Frequently Asked Questions
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My house is cracking, what does it mean? When should I be concerned?
Some cracking damage to walls and/or the ceiling of a house can be considered normal, however the width, length and number of cracks appearing will determine if the cracking is considered within the normal range as defined by the Australian Standards or not.
The Australian Standard AS2870-2011 Residential slabs and footings gives guidance on the severity of cracking damage with reference to walls in Appendix C. Generally cracking damage less than 1mm in width is considered normal (depending on the total number of cracks in the vicinity of the subject crack).
An occasional cracking damage between 1-5mm in width is still within the “normal” range, however if more appear then it is considered abnormal
It is always a good idea to take a photo and note down the key features of the crack when it is discovered to monitor progress (better or worse). Things to note include width, direction, where it is located, if part of it is uneven or rotated. This information will be useful to the inspecting engineer to create a timeline of when the damage occurred and what events may have led to this damage occurring.
When you notice cracks in excess of 5mm or numerous cracks in the range of 1-5mm in the same vicinity, it is generally a good idea to have an engineer inspect and provide advice.
If I have plumbing issues that have caused cracking damage when could I expect the damage to disappear?
Plumbing issues generally add additional water to the soil, which can lead to expansion in clayey soils or consolidation in sandy soils. For clayey soils it will generally take 12-24 months for the soil to return to approximately the original equilibrium soil moisture content. Once the soil has returned to approximately the original soil moisture content the severity of the cracking damage should lessen and in some cases completely disappear.
It is important to allow time between the repair of damaged plumbing and the repairs of walls/ceilings, as early repairs can often lead to additional cracking damage as there is no room for the movement to reverse.
My house is in a bushfire area, what does it mean for timber constructions?
Your property will be given a BAL (Bushfire Attack Level) which will determine the severity of a bushfire should one ever occur.
The BAL level corresponds to a series of design/detailing constraints from AS3959-2009. These include particular types of timber, distances/lengths, construction methods and materials.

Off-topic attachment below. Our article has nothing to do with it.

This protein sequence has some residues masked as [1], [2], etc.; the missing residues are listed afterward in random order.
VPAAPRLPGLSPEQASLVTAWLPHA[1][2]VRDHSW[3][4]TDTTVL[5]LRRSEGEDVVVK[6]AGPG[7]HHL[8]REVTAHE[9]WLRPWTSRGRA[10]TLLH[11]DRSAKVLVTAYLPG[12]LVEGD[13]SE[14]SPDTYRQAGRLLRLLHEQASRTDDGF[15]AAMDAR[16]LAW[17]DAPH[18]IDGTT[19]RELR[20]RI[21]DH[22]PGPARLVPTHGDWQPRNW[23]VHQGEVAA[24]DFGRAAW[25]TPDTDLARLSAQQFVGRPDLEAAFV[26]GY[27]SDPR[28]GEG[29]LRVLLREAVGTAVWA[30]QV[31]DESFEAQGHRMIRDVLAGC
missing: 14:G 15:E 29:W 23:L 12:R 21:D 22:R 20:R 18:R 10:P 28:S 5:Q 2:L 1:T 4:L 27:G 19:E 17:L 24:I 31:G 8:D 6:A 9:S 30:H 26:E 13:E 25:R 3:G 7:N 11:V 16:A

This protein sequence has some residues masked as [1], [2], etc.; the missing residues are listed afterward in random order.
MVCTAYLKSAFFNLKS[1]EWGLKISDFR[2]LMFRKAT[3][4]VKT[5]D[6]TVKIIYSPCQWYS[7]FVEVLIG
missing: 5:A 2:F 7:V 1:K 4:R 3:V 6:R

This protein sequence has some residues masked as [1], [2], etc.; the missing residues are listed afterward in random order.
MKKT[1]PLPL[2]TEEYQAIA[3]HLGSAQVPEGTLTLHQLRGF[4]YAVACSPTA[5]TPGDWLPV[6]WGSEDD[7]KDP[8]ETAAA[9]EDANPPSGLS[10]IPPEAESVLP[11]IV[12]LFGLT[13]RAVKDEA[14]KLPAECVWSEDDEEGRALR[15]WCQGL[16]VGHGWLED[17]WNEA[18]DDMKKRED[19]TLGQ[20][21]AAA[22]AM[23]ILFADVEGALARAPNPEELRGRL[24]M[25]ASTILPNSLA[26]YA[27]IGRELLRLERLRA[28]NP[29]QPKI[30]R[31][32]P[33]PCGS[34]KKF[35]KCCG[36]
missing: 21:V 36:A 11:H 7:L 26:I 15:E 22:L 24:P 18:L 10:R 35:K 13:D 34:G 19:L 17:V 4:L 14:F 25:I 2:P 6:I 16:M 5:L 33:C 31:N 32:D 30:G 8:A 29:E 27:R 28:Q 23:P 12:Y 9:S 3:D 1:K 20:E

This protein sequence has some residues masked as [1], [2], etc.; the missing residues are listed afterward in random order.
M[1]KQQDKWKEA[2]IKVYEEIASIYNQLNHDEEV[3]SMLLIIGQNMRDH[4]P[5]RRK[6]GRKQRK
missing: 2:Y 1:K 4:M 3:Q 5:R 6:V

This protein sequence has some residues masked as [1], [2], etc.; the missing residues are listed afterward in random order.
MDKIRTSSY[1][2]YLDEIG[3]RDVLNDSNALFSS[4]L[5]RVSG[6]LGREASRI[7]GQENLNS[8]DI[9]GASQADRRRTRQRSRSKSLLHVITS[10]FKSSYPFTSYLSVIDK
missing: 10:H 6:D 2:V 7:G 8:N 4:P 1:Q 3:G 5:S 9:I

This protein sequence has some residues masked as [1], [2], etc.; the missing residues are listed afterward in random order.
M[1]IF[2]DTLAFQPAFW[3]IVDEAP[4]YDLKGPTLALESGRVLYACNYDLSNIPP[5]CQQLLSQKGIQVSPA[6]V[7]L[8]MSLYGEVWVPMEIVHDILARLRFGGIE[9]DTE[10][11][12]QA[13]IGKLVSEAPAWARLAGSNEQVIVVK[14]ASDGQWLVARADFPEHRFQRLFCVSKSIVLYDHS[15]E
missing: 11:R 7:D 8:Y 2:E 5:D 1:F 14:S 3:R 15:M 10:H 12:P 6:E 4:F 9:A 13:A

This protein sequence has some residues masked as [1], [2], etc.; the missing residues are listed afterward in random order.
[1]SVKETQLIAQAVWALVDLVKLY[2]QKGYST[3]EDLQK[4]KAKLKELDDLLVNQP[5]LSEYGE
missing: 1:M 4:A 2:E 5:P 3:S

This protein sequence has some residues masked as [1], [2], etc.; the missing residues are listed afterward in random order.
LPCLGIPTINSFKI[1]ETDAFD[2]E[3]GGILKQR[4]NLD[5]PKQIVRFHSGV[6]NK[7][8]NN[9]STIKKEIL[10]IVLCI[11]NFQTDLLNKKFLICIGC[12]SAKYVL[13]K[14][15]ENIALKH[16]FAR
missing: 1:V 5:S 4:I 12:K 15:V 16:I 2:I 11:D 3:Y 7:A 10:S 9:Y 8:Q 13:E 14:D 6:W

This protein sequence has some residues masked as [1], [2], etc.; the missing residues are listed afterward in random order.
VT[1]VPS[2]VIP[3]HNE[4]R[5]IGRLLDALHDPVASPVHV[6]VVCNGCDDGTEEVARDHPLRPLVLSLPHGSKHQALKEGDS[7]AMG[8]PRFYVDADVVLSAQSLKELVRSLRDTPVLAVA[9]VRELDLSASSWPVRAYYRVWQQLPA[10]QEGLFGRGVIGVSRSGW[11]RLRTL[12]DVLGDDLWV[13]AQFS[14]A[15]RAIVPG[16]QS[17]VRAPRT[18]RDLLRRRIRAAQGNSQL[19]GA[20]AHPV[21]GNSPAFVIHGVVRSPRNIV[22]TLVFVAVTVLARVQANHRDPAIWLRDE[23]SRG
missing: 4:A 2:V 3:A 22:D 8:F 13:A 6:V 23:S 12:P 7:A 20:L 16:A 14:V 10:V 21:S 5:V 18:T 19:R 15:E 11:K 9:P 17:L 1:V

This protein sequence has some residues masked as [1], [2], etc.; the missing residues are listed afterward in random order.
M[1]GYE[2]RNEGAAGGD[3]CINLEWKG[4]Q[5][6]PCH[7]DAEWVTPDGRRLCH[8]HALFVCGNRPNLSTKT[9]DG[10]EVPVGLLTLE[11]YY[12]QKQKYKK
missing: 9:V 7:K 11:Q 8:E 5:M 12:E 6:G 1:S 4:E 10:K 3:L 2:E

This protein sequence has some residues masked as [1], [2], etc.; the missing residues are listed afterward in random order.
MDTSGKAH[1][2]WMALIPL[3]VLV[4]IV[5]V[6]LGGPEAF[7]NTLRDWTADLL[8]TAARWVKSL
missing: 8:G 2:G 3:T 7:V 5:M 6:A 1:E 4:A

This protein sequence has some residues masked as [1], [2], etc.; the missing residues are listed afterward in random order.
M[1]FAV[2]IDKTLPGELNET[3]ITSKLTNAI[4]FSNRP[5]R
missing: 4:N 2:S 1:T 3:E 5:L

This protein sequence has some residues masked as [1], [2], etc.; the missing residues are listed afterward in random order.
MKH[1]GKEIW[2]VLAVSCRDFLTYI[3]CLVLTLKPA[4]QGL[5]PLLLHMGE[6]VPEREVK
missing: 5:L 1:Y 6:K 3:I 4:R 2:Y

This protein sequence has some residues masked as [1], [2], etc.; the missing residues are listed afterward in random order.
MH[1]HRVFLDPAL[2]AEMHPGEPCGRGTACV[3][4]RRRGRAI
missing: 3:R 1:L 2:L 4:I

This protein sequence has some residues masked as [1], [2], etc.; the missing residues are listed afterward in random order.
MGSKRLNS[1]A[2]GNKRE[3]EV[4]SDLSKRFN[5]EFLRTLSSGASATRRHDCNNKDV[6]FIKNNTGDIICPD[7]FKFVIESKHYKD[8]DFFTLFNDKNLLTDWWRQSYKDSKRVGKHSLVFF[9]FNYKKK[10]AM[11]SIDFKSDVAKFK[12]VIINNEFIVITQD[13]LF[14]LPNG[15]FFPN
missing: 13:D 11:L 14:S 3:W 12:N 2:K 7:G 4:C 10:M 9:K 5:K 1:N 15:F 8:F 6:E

The lower BAL levels will generally allow the use of softwoods (MGP10/F7 etc) or LVL, providing specific conditions are met. For the higher BAL levels, softwoods will need to be protected by coatings or claddings. Or the use of hardwoods (F17/F27) can negate some requirements at a higher material cost.
If I have built a structure and missed an inspection by Council/PCA what do I do?
Firstly it is important to contact the inspector to find out the specific requirements, as it may be as simple as removing a sheet of gyprock, or digging a small hole adjacent a pad footing.
If the inspector requires an engineer’s certificate to certify that the works done are as per the plans/Australian Standards/Building Code, then Vision Engineers can help.
Typically to avoid destructive investigation photos and receipts of the construction can be used to determine the construction and materials used.
Vision Engineers may need to come out to site to inspect the structure or we may be able to provide certification based on the provided photos, it all depends on the structure and the inspectors requirements.
Council have asked for certification of my retaining wall/pool/other structure before I can get my occupancy certificate, what do I do?
You will need to engage an engineer to inspect the structure and provide a structural certificate confirming that the structure is constructed as per the plans/specifications and is fit for the intended purpose.
To aid this inspection, photos of the original construction works will be beneficial, even if they are pictures of the new dining table that you sent to grandma, which just happens to be next to the half built retaining wall.
If there is no available information on the structure then demolition works may be required to establish the construction details, such as removing a section of gyprock or excavating adjacent a retaining wall.
I want to remove a wall in my house, what do I need to do?
Firstly you need to determine if it is load bearing (i.e. supporting the roof or an upper floor); typically a builder/carpenter can confirm this for you.
On occasions it can be difficult to determine and may require localised demolitions to expose exactly what is going on. Sometimes it is possible to remove a light fixture and view into the floor space.
If the wall is non-load bearing then it can generally be removed, but there are a few conditions depending on the shape and length of the house, these are derived from the Australian Standards to ensure there is sufficient bracing throughout the structure. If the wall to be removed:
- Has any bracing (sheet or strap), this will need to be relocated onto an adjacent parallel wall. In this situation it is best to get an Engineer’s advice on the most effective way to do this.
- Results in the perpendicular wall being greater than 9m in length (depending on wind speed category), a minimum 450mm nib of the wall may need to be left so that it can be braced.
Where the wall is found to be load bearing specific engineering advice/design is required. In some cases a builder may be able to size the required beam from span tables or it may require and engineer to design the beam due to space constraints or non-standard loadings.